Architecture Service Learning Program (Alberti Program)
Gay Lorberbaum, A46 ARCH 488
In the Alberti Program: Architecture for Young People, 4th-9th grade students from St. Louis Public Schools work with WUSTL students to learn about architecture and complete hands-on 2D and 3D problem solving projects. Semester: Fall; Spring. Prerequisite: None. Additional Info: Open to all students. 1 or 2 credit course.
Art/Architecture and Social Practice
Susan Colangelo & Gina Martinez, ART 5080
Art/Architecture & Social Practice draws from intersections of social work, arts, architecture and design, exploring how values, language and approaches are informed and success is measured and evaluated. Semester: Spring. Prerequisite: None. Additional Info: Open to MFA and MSW students. 3 credit course.
Community Building, Building Community
Bob Hansman, X10 XCORE 307
The Community Building, Building Community course takes students into the neighborhoods of St. Louis to begin to understand complex relationships between the built environment and the social environment, both historically and in the present day. Semester: Fall. Prerequisite: None. Additional Info: Open to all students. 3 credit course.
Community Development and American Cities
Hank Webber, ARCH 5079
The goal of this course is to introduce and analyze interventions that improve the quality of life of Americans by improving their neighborhoods, and that strengthen neighborhoods as essential components of competitive regional economies. Students work on a community-based project related to this theme. Semester: Fall. Prerequisite: None. Additional Info: Open to MSW, MUD, and March students.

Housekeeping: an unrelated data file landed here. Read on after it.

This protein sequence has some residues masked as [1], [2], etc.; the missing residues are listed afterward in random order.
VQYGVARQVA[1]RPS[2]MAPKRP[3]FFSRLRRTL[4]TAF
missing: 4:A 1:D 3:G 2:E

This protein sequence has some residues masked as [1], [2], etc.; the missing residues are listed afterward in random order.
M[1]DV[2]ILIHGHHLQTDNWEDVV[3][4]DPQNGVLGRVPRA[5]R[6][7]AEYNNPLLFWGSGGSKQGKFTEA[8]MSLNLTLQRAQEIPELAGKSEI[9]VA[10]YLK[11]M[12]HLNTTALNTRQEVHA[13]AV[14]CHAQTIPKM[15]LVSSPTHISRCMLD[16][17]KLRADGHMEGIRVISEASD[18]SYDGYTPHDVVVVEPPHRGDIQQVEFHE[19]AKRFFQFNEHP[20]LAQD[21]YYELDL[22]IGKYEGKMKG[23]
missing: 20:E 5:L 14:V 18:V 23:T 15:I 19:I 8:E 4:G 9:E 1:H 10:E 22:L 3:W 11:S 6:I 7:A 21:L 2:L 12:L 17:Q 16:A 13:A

TBD, A46 ARCH 241
This course builds on the investigations of Arch 121, Community Building, Building Community, and concentrates on the connections among place-based economic, political, and social dynamics. The class immerses itself in the urban laboratory of St. Louis while relating local issues to broader trends. The course is part of a multi-year inquiry into the potential of design to improve the reality and perception of public safety through targeted projects. Students will assemble relevant research on applicable design techniques, brief project partners to define focus areas, and assess the applicability of design strategies to specific focus areas. Semester: TBD. Prerequisite: None. Additional Info: Class is divided into a lecture/discussion session on Thursday and a lab section on Friday. The lab section is divided between independent research and bi-monthly facilitated meetings with city representatives. 3 credit course.
Contemporary Practices of Sustainable Urbanism
John Hoal, A49 MUD 657
This seminar investigates contemporary practices of sustainable urbanism exemplifying a concern for locality, place, culture, community and authenticity. Different methodological approaches to urban sustainability are investigated, including LEED ND, ZED Cities, Regenerative Urbanism, The Natural Step, Eco-Urbanity, Resilient and Smart Cities. The research project focuses on the Delmar Loop/ Parkview Gardens neighborhood, which was recently awarded a HUD/DOT Sustainable Communities Grant with the intent that the students develop a sustainable urban design plan and code for the area. This course is augmented with presentations by local practitioners of sustainability plans and includes an optional site visit to Portland, OR and/or Vancouver, Canada to fully investigate and understand the respective city’s implementation of sustainable urbanism. Semester: Spring. Prerequisite: Undergraduate enrollment is allowed by arrangement with the instructor. Additional Info: Fulfills MUD Track elective requirement. 3 credit course.
Developing Sustainable Urban Communities